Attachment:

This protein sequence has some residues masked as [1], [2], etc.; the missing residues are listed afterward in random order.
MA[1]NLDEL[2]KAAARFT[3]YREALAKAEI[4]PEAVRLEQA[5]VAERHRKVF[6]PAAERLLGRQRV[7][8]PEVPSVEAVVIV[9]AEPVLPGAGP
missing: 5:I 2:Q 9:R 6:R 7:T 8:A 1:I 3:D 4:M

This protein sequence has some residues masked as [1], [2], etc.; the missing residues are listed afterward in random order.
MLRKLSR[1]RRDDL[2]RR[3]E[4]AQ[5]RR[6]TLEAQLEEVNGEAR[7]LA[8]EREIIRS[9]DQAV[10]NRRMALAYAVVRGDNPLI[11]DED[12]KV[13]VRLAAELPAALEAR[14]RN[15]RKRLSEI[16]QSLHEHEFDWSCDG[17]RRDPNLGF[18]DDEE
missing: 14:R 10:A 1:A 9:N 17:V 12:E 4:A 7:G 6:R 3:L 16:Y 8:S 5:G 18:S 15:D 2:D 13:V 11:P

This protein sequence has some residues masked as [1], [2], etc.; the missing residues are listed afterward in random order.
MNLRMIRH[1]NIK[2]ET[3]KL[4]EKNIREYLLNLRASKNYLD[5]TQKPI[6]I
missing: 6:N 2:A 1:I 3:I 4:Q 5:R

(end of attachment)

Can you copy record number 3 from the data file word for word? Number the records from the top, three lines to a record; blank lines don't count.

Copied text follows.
This protein sequence has some residues masked as [1], [2], etc.; the missing residues are listed afterward in random order.
MNLRMIRH[1]NIK[2]ET[3]KL[4]EKNIREYLLNLRASKNYLD[5]TQKPI[6]I
missing: 6:N 2:A 1:I 3:I 4:Q 5:R